Cosmic Consciousness is a third form which is as far above Self Consciousness as is that above Simple Consciousness. With this form, of course, both simple and self consciousness persist (as simple consciousness persists when self consciousness is acquired), but added to them is the new faculty so often named and to be named in this volume. The prime characteristic of cosmic consciousness is, as its name implies, a consciousness of the cosmos, that is, of the life and order of the universe. What these words mean cannot be touched upon here; it is the business of this volume to throw some light upon them. There are many elements belonging to the cosmic sense besides the central fact just alluded to. Of these a few may be mentioned. Along with the consciousness of the cosmos there occurs an intellectual enlightenment or illumination which alone would place the individual on a new plane of existence—would make him almost a member of a new species. To this is added a state of moral exaltation, an indescribable feeling of elevation, elation, and joyousness, and a quickening of the moral sense, which is fully as striking and more important both to the individual and to the race than is the enhanced intellectual power. With these come, what may be called a sense of immortality, a consciousness of eternal life, not a conviction that he shall have this, but the consciousness that he has it already.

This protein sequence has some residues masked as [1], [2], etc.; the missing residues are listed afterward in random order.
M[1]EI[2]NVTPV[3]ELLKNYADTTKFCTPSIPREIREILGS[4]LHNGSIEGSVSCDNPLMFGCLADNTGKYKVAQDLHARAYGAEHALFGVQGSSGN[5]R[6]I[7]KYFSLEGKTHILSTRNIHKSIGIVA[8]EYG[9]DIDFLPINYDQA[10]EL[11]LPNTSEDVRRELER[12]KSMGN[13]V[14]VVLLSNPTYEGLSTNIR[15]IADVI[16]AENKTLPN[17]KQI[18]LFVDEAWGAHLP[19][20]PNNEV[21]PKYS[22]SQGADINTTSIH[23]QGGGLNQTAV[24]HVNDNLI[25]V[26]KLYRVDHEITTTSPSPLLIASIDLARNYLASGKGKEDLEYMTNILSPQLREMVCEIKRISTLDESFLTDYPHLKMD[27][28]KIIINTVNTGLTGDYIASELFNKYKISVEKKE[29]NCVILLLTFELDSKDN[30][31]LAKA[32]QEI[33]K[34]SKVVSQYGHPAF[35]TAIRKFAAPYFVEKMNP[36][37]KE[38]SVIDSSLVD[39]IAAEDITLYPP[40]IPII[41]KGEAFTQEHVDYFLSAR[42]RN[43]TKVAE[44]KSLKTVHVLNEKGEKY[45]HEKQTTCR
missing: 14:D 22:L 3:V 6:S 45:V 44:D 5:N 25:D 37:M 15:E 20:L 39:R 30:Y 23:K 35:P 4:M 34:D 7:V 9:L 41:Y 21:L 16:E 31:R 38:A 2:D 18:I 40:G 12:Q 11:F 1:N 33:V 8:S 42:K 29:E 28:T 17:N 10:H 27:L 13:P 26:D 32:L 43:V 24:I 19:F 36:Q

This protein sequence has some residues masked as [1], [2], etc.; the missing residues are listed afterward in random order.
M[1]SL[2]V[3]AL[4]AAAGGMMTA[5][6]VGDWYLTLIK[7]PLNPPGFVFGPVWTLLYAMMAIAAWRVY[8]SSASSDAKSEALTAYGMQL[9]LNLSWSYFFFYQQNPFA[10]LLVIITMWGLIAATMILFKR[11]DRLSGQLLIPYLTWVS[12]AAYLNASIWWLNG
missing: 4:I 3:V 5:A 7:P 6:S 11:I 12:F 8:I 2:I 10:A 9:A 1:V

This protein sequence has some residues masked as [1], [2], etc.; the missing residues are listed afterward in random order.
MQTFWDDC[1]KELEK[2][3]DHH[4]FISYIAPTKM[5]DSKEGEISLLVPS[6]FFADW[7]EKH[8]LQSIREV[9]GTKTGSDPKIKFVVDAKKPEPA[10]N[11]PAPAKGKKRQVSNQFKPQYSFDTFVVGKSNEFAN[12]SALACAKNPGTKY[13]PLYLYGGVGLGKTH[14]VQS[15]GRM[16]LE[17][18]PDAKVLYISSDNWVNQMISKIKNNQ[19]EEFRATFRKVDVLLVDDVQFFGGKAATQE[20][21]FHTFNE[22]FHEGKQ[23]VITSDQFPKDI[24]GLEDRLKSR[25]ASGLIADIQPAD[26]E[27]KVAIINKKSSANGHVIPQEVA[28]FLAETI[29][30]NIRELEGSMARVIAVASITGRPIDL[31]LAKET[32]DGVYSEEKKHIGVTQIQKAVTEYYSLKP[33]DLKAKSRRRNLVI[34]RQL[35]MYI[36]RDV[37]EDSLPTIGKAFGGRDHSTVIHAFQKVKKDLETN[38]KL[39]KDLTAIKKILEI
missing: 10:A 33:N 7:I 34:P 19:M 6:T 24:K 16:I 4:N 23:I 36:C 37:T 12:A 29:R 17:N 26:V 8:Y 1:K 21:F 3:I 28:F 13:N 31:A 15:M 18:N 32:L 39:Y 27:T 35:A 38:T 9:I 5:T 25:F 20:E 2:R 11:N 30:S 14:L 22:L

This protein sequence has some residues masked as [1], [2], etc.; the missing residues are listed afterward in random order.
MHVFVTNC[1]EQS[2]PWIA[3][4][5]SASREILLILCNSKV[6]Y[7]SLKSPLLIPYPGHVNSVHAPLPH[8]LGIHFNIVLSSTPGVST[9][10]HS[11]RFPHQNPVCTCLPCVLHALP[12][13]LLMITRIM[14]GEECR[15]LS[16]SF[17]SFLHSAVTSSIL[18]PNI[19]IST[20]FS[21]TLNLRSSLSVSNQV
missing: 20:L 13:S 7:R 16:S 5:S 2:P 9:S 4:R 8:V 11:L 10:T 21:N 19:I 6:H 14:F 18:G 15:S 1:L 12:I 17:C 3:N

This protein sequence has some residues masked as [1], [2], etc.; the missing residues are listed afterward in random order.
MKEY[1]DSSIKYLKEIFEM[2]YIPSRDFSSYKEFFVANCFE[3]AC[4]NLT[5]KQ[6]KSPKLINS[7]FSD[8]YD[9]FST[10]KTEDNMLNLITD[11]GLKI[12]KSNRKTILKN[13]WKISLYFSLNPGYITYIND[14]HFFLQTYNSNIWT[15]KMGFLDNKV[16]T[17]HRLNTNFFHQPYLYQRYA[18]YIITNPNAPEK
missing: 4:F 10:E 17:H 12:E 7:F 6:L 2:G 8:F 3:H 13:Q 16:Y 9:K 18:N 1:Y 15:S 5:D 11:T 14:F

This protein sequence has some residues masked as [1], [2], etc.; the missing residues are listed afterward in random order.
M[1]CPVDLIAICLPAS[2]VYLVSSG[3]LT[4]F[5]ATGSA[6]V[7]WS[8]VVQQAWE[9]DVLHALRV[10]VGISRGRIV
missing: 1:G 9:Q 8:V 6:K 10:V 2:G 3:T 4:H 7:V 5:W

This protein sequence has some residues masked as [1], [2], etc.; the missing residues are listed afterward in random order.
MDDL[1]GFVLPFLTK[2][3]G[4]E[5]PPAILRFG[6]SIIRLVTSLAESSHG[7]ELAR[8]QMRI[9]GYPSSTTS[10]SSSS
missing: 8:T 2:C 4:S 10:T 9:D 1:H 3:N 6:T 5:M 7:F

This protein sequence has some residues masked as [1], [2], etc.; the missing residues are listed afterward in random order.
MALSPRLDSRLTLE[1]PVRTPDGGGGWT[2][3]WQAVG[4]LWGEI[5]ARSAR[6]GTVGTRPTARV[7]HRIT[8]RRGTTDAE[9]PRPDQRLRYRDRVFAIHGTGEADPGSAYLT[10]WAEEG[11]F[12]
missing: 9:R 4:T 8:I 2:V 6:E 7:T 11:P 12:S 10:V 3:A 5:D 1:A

Only a personal experience of it, or a prolonged study of men who have passed into the new life, will enable us to realize what this actually is; but it has seemed to the present writer that to pass in review, even briefly and imperfectly, instances in which the condition in question has existed would be worth while. He expects his work to be useful in two ways: First, in broadening the general view of human life by comprehending in our mental vision this important phase of it, and by enabling us to realize, ire some measure, the true status of certain men who, down to the present, are either exalted, by the average self conscious individual, to the rank of gods, or, adopting the other extreme, are adjudged insane. And in the second place he hopes to furnish aid to his fellow men in a far more practical and important sense. The view he takes is that our descendants will sooner or later reach, as a race, the condition of cosmic consciousness, just as, long ago, our ancestors passed from simple to self consciousness. He believes that this step in evolution is even now being made, since it is clear to him both that men with the faculty in question are becoming more and more common and also that as a race we are approaching nearer and nearer to that stage of the self conscious mind from which the transition to the cosmic conscious is effected. He realizes that, granted the necessary heredity, any individual not already beyond the age may enter cosmic consciousness. He knows that intelligent contact with cosmic conscious minds assists self conscious individuals in the ascent to the higher plane. He therefore hopes, by bringing about, or at least facilitating this contact, to aid men and women in making the almost infinitely important step in question.